Commercial trips are most commonly aboard gigantic, motorized rafts. Many outfitters also offer trips in paddle rafts, oar rafts, or wooden dories, but the motorized rafts (“S-Rigs”) are the bread and butter. This allows companies to offer shorter length trips of around 8-10 days for the full canyon, which is a big advantage if you have limited time off from work. Many companies also offer half-length trips where you hike in or out at Phantom Ranch. Commercial trips are led by guides who, in addition to the wealth of experience they have in running whitewater, also take care of most camp chores, such as cooking meals, washing dishes, and setting up the groover (river toilet). Guides also arrange side hikes for the group. Group sizes with most commercial trips are larger than private trips, with 20+ guests participating in most motor trips. 

The biggest downside to a commercial trip is the cost. Depending on the length of trip, type of craft, and the outfitter you choose, you can expect to pay anywhere from $1,500 (for a three- to four-day trip) up to $6,100 (for a 16+ day trip on non-motorized boat), with the average somewhere in the $4,000 range for a full-canyon, motorized trip. Motorized trips are allowed by the park between May and mid-September. 

Your trip, be it commercial or private, will have all kinds of different people on it. That said, a commercial group can be a little more of a wild card as trips are open to whomever can pay to join, whereas a private trip can be more selective with participants. 

Private Trip

Private trips most often utilize 16- to 18-foot-long oar rafts and take 16-20 days. Shorter length trips are possible with people hiking in or out at Phantom Ranch. Trips are limited in size to no more than 16 people per trip. 

Costs for private trips vary quite a lot. On one end of the spectrum, DIY trips bring all their own rafts and equipment and do their own food pack, so costs can be kept relatively low. On the other end, a “painless private” trip utilizes an outfitter for renting rafts and equipment and organizing the food pack. This option can be pricey, depending on how many people are sharing the cost, but is still almost always significantly cheaper than a commercial trip (think $1,600 per person versus $4,000 per person). Many trips do a hybrid approach.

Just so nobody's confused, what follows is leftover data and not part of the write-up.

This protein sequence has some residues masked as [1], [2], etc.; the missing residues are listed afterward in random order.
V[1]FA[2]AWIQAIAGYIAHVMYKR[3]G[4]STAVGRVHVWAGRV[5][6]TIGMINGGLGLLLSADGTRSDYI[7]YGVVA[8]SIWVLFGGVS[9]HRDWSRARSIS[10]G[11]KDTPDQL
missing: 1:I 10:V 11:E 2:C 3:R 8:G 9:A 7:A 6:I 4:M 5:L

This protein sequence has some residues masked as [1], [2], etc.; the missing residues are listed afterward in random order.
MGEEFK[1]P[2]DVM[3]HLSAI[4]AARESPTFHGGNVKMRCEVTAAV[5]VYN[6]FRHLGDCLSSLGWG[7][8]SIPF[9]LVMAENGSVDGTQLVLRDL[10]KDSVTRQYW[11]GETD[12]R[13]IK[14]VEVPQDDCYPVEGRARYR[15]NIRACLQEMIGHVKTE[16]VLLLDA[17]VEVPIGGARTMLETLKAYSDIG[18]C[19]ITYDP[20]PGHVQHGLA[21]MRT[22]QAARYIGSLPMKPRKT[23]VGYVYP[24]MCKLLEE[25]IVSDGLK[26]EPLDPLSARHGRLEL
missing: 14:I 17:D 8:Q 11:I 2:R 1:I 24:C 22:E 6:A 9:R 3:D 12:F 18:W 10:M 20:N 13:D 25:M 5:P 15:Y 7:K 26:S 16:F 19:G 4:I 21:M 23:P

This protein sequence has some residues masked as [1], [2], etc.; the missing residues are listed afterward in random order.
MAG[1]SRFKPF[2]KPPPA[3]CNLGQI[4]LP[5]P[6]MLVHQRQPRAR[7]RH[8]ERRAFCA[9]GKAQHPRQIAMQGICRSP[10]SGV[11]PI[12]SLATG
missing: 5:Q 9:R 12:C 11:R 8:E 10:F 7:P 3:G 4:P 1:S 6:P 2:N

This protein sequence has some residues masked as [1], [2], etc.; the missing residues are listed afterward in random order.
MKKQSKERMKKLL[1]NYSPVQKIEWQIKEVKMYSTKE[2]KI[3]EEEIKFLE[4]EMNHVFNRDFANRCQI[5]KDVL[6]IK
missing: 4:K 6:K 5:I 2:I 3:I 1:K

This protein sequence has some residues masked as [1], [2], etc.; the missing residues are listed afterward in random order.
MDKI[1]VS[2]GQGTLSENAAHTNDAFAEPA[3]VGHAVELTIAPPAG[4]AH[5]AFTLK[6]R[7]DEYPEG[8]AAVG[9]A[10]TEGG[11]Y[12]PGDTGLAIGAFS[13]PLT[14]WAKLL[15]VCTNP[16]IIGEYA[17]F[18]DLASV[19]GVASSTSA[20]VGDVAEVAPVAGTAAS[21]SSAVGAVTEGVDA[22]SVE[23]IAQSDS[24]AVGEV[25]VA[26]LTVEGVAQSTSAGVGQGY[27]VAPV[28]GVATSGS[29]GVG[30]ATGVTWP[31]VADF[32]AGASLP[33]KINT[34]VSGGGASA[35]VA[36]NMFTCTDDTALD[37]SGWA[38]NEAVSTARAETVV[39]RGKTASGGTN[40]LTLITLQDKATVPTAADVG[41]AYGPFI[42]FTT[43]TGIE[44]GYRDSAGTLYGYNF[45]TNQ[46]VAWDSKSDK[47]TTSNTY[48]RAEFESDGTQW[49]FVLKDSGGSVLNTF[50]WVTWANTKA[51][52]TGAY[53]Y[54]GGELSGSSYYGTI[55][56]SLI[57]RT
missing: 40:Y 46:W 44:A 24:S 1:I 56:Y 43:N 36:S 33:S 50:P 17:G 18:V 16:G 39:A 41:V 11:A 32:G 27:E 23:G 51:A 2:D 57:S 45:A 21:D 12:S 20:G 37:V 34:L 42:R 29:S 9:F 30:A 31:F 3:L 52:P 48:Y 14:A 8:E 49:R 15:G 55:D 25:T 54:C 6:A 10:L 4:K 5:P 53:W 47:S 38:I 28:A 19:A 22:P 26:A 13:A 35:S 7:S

The real crux for a private trip is obtaining a permit. There is a complicated lottery system every February where you apply for the chance at a permit for the following calendar year. So in February 2023, you enter the  lottery for trips in 2024. You will select up to five desired launch dates, meaning that if you apply for a permit launching May 1st, you will be competing in the lottery with all other applicants who would also like to launch on May 1st. Every permit applicant has a certain number of points, where each point essentially translates to one chance in the lottery drawing. You are allowed to do one trip each calendar year, on your permit or someone else’s, and every year you do not go on the Grand Canyon, you gain an additional point up to the maximum of 5 points. If you have never done the Grand Canyon, you start with 5 points. When you go on a trip, your points reset to 1 the following lottery year. You can find extensive information on permit applications on the River Runners for Wilderness wiki. 

 Many people apply for years and years before they win a G.C. permit, so getting an invite on someone else’s permit is the most common solution. Because the trip leader can control whom they invite, private trips vary widely in group vibe and trip objectives. Compared to a commercial trip, a private trip affords a group more autonomy in exchange for more planning beforehand and more work day-to-day, but I have found that to be a worthwhile and even desirable tradeoff. 

So, what comes next? Stay tuned for part 2 to learn more about how to score an invite on a private trip. 

About the Gear Tester

Outdoor Prolink Pro
allison-white
Allison White
Member of Team USA :: Paraclimbing World Championships

Allison is a rock climber who has competed for Team USA in the Paraclimbing World Championships. When the heat of summer precludes climbing, you can probably find her relaxing on a raft or cooking elaborate camp meals. She lives in Colorado and loves to explore with her husband, Nik, and her dog, Cheat.